“I’ve been campaigning with people like Sally Sitou in Reid, with Michelle Ananda-Rajah there in Higgins.
“We have someone running for prime minister called Albanese – we have someone running for leadership for Senate called Wong.”

Both Ms Sitou and Dr Ananda-Rajah claimed victory over Liberal incumbents Fiona Martin and Katie Allen on Saturday night.


During the election campaign, Mr Albanese said becoming prime minister with his surname would prove “you can do anything in this country”.
“We’re a diverse country, and the fact that I have a non-Anglo-Celtic name … I think it sends a message out there hopefully to multicultural Australia that you can achieve anything in this country,” he told reporters on 12 May.

He said some members of local Italian communities disclosed to him they voted Labor for the first time to see a “modern Australia” reflected in parliament.

after becoming the federal member for Grayndler in 1996.
He’s held several ministerial posts, including Minister for Infrastructure and Transport, Minister for Regional Development and Minister for Broadband.
In 2013, he was sworn in as Australia’s deputy prime minister under then-prime minister Kevin Rudd for three months.
Following former Labor leader Bill Shorten’s loss to the Coalition’s Scott Morrison in the 2019 federal election, Mr Albanese was elected unopposed as new party leader on 21 May 2019.
At Mr Albanese’s National Press Club address last Wednesday, he said he believed good government addresses “the multicultural miracle of modern Australia”.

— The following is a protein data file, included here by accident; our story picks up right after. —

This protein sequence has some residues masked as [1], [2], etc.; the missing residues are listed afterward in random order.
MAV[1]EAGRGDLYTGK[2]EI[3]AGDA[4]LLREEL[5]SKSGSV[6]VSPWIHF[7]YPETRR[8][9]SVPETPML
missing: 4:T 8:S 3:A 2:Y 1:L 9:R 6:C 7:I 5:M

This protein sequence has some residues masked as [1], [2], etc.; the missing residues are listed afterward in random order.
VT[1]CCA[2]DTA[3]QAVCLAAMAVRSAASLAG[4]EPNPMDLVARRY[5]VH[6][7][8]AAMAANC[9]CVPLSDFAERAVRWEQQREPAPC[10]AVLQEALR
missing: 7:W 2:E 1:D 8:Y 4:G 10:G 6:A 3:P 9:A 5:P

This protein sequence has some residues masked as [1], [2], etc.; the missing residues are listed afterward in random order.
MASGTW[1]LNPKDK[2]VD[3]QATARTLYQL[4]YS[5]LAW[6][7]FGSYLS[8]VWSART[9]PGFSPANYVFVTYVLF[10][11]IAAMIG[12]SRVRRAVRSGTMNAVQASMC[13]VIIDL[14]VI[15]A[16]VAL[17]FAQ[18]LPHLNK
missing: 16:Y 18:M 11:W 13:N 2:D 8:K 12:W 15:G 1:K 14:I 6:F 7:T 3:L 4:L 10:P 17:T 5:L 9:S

He declared that “celebrating the diversity” of Australia’s multicultural society “gives us strength”.
Mr Albanese had used his address to Italian-Australian community members at Marconi club in western Sydney in the final days of the campaign to share his disappointment at the Coalition’s widely distributed political ad that claimed: “it won’t be easy under Albanese”.
, he said during his speech.


“People of my age and older in this room will know that school people made fun of your name,” he said.
“My opponents think it’s still okay to make fun of someone’s name in their advertising, and that is a matter for them to consider.”
He stopped short of calling the ad racist but reiterated that Italian community members were unimpressed with the ad’s tagline.
The ousted prime minister Scott Morrison said Mr Albanese was being “precious” if he was offended by a political ad during an election campaign.
The prime minister-elect has spoken often of his childhood. He was raised by his single mother, Maryanne, in public housing in the Sydney suburb of Camperdown.

His mother, whose maiden name was Ellery, was born in Australia and was of Irish heritage.

With Maryanne reliant on the disability support pension and Mr Albanese working multiple jobs to make ends meet, he said he “learned the value of the dollar” growing up.
Mr Albanese was under the impression his father, Carlo, died after meeting his mother on a European cruise.
He learned later that he was alive and living in Italy.
After Maryanne died in 2001, Mr Albanese briefly reunited with his father during his travels to Italy.
According to the 2016 Census, there are around one million Australians with Italian heritage.

The new prime minister of the country is leading a Labor government that hasn’t held power in nine years, after former Labor prime minister Kevin Rudd lost the 2013 federal election to Tony Abbott.